I decided to meet up with my good friend Lucas a few weeks ago and discuss all things Shadowrun.  The conversation was pretty lengthy and it generated even more blog content than I was expecting.  Blah blah blah, I basically needed to break it up into sections.  So here is the first.

Part 1

Hudsonville Michigan.  When you hear this name, you think ice cream.  Not drek.  Not shadow runners.  Underworld activity exactly like this is what took place on July 29th 2013.  My fellow nuyen smuggler and I, Lucas Rose, descended upon Pike 51 brewery to exchange tales of days long past.  Or perhaps tales of days yet to come?  Into the rabbit’s hole we go.  For the ease of your reading, my words are in bold.

I would never call myself a tabletop gamer.  If you look at the overflowing book that contains all of my interests, it would seem to be an area that would be a home run for me.  My experience is extremely limited, to well, mostly with you.

Didn’t you play Dead Lands or something like that back in high school?

No, I didn’t.  My friends at the time talked about it a lot, so I was at least familiar with their campaign and what was going on.  I just never had the interest to jump into it.  I did give Dungeons and Dragons a try,  unfortunately that was in an arena setup.  The group I played with had established characters already, I was able to create one and assign so many levels and skills.  Here is a summary of how experience with it went:

I spent each turn unable to move.  One of my opponents was an archer.  He used some sort of entangling web enchantment on his arrows, which would then hold my team in one place.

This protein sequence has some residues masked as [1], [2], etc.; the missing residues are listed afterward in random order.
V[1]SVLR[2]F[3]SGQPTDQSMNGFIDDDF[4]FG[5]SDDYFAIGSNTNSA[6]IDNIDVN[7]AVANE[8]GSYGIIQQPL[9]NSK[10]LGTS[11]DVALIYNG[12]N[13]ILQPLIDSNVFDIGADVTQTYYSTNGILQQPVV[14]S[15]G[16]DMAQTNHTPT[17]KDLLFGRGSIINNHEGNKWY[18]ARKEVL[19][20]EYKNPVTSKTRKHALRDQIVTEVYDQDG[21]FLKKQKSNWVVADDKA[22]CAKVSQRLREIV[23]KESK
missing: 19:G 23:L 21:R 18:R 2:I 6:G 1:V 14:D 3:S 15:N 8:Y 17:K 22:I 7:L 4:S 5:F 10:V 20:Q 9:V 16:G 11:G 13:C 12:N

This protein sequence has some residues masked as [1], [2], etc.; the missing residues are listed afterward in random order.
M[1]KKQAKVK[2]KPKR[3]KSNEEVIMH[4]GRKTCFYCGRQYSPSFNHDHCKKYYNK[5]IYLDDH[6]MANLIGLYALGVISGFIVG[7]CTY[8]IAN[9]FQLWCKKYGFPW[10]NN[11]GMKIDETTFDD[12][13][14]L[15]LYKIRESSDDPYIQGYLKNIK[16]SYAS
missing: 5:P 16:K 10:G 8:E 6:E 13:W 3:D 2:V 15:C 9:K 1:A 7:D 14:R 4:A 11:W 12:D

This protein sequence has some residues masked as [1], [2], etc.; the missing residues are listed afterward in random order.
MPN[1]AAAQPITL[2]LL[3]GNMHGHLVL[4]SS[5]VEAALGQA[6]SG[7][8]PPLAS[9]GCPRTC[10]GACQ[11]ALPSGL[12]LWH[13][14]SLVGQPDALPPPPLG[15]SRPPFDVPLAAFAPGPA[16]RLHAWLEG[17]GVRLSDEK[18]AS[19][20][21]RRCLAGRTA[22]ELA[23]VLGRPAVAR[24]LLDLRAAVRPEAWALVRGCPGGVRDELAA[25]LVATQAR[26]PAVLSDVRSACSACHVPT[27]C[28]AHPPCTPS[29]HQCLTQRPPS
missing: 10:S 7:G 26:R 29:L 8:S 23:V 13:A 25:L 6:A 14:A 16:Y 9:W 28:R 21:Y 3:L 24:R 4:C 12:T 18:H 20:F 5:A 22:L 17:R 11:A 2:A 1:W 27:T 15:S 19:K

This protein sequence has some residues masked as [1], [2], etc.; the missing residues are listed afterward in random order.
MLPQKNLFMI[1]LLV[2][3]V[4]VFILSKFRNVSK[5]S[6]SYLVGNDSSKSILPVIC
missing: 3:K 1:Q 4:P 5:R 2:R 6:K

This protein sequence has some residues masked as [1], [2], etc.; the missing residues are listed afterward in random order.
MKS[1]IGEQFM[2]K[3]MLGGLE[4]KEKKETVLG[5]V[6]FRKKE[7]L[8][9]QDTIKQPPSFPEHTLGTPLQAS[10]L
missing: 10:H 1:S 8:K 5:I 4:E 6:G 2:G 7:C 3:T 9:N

The other character was a mage, who would then set the web on fire.

Burning death.

This instantly generated a reaction of “WOW, this is fun.”

I feel like, well, first off, arena is bad.  Just bad.  Don’t play that.  I had one arena match in GURPS, and it went almost exactly the same way.  I was the strategist.  I just sat back and waited for everyone to kill themselves off.  I would just have to pick off the last guy after the carnage had ended.  It worked until the mage was the only other player left.  He would just cast invisibility on himself, which lasts for one minute.  In the game, each turn is one second. So do the math, that’s a lot of turns.  Waiting for the opportune time for my character to open his mouth to breath and suddenly there was plant growing inside of me.  This would in turn suffocate my hero and bring about my timely death.  How does that even work?

That makes sense….

The rules are too loose.

So I had that initial experience and thought, this is what I’ve been missing?  It just created a huge stigma on the genre for me.  So it wasn’t until we did the Star Wars campaign, I jumped back into things.  It obviously helped that this was game universe that I was very familiar with.

You knew the background, you knew the characters….

Yeah, and even that short-lived game of Dungeons and Dragons we did.  That was fun.  (We played a starting mission in a short campaign that Lucas GM’d.)

It was more of a role playing element than just rolling dice like a board game.

ExactIy.  I really had a sense of who my character was and what he was about.  I would like to get into the new Star Wars game, Edge of the Empire.  

Yeah, I heard that’s good.

I think that looks really cool and I’d like to try that sometime.  But that talk is for some other time.  So, yeah, that’s pretty much it really.  (Referring to my tabletop experience.)

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